Delay to reopening its borders will “weigh on [the SAR’s] attractiveness as a global financial hub” - Oxford Economics

Hong Kong will not lift its zero-Covid policy until late 2022 at the earliest. The reopening of borders with mainland China, a priority, requires alignment with Beijing’s zero-Covid policy, which is likely to remain in force this year.

Thus, stringent international border restrictions will be maintained, hindering international connectivity and depressing inbound tourism.

As a result, Oxford Economics anticipates Hong Kong’s zero-Covid policy will hinder the economic recovery and weigh on its attractiveness as a global financial hub.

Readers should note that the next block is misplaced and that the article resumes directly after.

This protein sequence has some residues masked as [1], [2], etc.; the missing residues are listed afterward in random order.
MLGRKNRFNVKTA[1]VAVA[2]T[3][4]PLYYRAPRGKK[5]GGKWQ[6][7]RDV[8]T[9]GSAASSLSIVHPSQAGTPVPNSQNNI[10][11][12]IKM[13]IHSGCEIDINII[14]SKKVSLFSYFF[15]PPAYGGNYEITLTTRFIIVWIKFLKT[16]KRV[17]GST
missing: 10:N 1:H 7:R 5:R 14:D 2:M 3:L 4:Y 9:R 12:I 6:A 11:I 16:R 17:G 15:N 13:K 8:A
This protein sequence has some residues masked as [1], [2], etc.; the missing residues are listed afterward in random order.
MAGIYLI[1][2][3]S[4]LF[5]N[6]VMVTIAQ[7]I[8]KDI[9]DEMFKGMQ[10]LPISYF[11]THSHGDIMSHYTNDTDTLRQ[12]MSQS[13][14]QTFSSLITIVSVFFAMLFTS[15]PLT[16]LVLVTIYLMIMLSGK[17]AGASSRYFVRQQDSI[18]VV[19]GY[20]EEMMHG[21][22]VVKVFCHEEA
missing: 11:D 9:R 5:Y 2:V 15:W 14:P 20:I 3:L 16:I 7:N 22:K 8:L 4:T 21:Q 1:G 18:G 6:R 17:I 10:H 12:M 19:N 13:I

In addition to travel curbs, US-China tensions and the implementation of the national security law have weighed on sentiment, raising the risk of a brain drain and of companies leaving Hong Kong.

This would have negative implications on foreign investment and job creation, presenting a challenge to the city’s medium- to long-term growth outlook. Notably, after the launch of a British national (overseas) visa scheme, there’s been a significant flow of Hong Kongers to the UK.

But an influx of mainland talents and Chinese companies may help mitigate the impact. For now, Hong Kong will maintain its global financial hub status, concludes Oxford Economics.

”There are no major capital outflows from the banking sector,” it notes. “While firms are relocating staff and certain departments, there’s been no exodus of companies. We still think Hong Kong will be able to leverage its position as a key gateway in and out of China, but the current lack of international connectivity and the implementation of the national security law will weigh on foreign business confidence.”